“The runner does matter,” Garrett said. “I think we’ve all seen that running backs don’t seem to be drafted quite as high as they used to. I think that has a lot to do with the longevity of the player. But I do think the value of the running back is really, really critical to having a great running football team. I think the history in the NFL proves that. Recent history proves that.”
Actually, many numbers support the notion that the position has become devalued in today’s pass-happy NFL. Like the 50 passes that New England’s Tom Brady threw to beat the league’s top defense in the Super Bowl. Or the fact that no free agent back has signed for $5 million or more a season since 2008. Or the lack of first-round running backs drafted since 2012.
Ending the drought?
During each draft from 1964 to 2012, at least one running back was selected in the first round. In each of the past two drafts, though, none was taken until the second.
That 2012 class is a good case study on the perils of investing a high pick on a position that has the NFL’s shortest shelf life.
Trent Richardson, selected third overall by Cleveland, has been a bust for two teams. Doug Martin had a strong rookie year for Tampa Bay, but injuries have limited his production. A neck injury forced David Wilson, another first-rounder, to retire. The most productive runner has been Alfred Morris, a sixth-round pick of Washington.
It might be a long time until we see an NFL team spend a top-10 pick on a running back again like the Vikings did with Peterson, but the first-round drought could end in April.
“I think there is that possibility this year,” Arizona coach Bruce Arians said. “You might see two.”
Georgia junior Todd Gurley is 6-1, 222 pounds and an explosive athlete. He rushed for 911 yards and nine touchdowns before a torn ACL ended his season in November. He was unable to run at the combine and reportedly didn’t let NFL team doctors check his knee out in Indianapolis, so there is plenty of risk there. But the potential reward with him may be higher.
“I’m definitely not Adrian Peterson,” Gurley said when asked about working his way back from his knee injury. “I mean, that guy is a freak of nature. But my goal is to be a freak of nature as well and try to get back as fast as possible. But I’m not going to rush anything.”
Vying with Gurley to be the first back off the board is Wisconsin junior Melvin Gordon. He rushed for 2,587 yards in 2014, coming up 41 yards short of Barry Sanders’ single-season NCAA rushing record. The 6-1, 215-pound Badgers star also scored 29 rushing touchdowns, most in the country.
Gordon predicted that at least one running back in this class — himself perhaps — will “show people that we’re capable of going in the first round.”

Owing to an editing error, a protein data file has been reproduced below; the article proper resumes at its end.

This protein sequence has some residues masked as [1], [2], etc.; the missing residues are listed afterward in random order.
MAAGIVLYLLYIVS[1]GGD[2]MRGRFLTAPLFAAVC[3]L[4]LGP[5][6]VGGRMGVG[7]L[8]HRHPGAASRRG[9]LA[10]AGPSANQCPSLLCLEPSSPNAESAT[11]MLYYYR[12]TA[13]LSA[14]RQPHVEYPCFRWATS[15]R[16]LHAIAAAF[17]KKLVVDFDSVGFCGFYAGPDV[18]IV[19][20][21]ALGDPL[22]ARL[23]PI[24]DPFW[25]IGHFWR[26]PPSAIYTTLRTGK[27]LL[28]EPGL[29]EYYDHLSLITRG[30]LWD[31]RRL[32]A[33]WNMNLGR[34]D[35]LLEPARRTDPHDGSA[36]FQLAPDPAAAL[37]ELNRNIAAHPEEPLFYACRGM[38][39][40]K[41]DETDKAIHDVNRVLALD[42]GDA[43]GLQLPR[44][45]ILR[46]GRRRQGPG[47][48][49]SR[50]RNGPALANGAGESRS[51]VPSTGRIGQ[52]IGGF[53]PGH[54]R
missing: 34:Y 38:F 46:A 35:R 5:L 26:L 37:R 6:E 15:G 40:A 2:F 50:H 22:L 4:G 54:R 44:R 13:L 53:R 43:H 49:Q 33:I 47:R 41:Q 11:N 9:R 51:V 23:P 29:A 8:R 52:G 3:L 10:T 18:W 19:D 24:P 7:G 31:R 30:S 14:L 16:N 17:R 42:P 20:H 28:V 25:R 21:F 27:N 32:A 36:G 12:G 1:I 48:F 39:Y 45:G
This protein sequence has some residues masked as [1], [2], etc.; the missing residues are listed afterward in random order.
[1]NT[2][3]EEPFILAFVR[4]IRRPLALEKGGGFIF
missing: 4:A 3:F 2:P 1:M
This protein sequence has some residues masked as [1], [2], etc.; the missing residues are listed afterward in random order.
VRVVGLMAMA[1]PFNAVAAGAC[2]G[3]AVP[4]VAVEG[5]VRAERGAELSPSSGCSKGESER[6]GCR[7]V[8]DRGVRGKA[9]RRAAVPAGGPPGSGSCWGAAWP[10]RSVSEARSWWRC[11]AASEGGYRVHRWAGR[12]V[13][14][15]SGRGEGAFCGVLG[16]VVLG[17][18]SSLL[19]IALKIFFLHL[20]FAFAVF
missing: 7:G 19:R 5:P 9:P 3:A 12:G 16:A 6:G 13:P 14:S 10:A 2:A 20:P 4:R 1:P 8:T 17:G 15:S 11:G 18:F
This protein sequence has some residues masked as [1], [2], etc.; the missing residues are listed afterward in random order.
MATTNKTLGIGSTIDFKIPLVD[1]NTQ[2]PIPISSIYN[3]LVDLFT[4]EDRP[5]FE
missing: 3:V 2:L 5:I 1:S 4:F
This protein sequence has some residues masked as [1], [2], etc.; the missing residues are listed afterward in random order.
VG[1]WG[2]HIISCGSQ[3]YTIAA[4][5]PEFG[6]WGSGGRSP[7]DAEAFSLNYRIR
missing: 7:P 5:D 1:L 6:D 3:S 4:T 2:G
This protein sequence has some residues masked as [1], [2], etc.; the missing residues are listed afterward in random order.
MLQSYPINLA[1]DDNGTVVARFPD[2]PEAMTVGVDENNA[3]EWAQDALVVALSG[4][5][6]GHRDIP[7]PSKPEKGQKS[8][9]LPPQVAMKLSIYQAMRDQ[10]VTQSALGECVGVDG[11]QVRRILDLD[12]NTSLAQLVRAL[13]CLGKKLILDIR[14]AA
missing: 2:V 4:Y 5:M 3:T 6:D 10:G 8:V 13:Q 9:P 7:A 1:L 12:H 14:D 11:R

‘A pretty strong group’
Spielman, who raved about the depth and talent in this class, agrees that there are running backs worthy of a first-round pick.
“I don’t know what other teams are thinking or what their philosophies are,” Spielman said. “But I know there’s some running backs in this draft, at least in my opinion, that have that type of talent.”
The Vikings don’t plan on paying for a running back in free agency, and they should know where they stand with Peterson by the start of the draft April 30. But even if they can settle their differences with him, they might still target a running back outside of the first round to complement Peterson and second-year scatback Jerick McKinnon.
Draft analysts say there are several prospects capable of carrying the load, and the consensus among general managers is that this is the best class in a while.
“The running back group has been enhanced with the inclusion of the underclassmen,” Pittsburgh general manager Kevin Colbert said. “It’s actually a pretty strong group.”
There are elusive runners such as Nebraska’s Ameer Abdullah and Miami’s Duke Johnson. Bruisers such as Alabama’s T.J. Yeldon and the Gophers’ David Cobb, who injured himself running the 40 during the combine and whose status is yet unknown. Speedsters such as Indiana’s Tevin Coleman and Michigan State’s Jeremy Langford. And USC’s Buck Allen and Boise State’s Jay Ajayi were complete college backs with little fanfare.
The Vikings surely will leave Indianapolis even more impressed with a few of these young running backs. But there is only one Adrian Peterson.
“You understand that if you get him back he’s a different, special guy,” coach Mike Zimmer said. “Not all guys can run like Adrian can.”
The Vikings would prefer that he is back to being the focal point of their offense in 2015. But they are also preparing as if that generational talent, the one who blew them away at the 2007 scouting combine, will be penning the final chapters of his career elsewhere.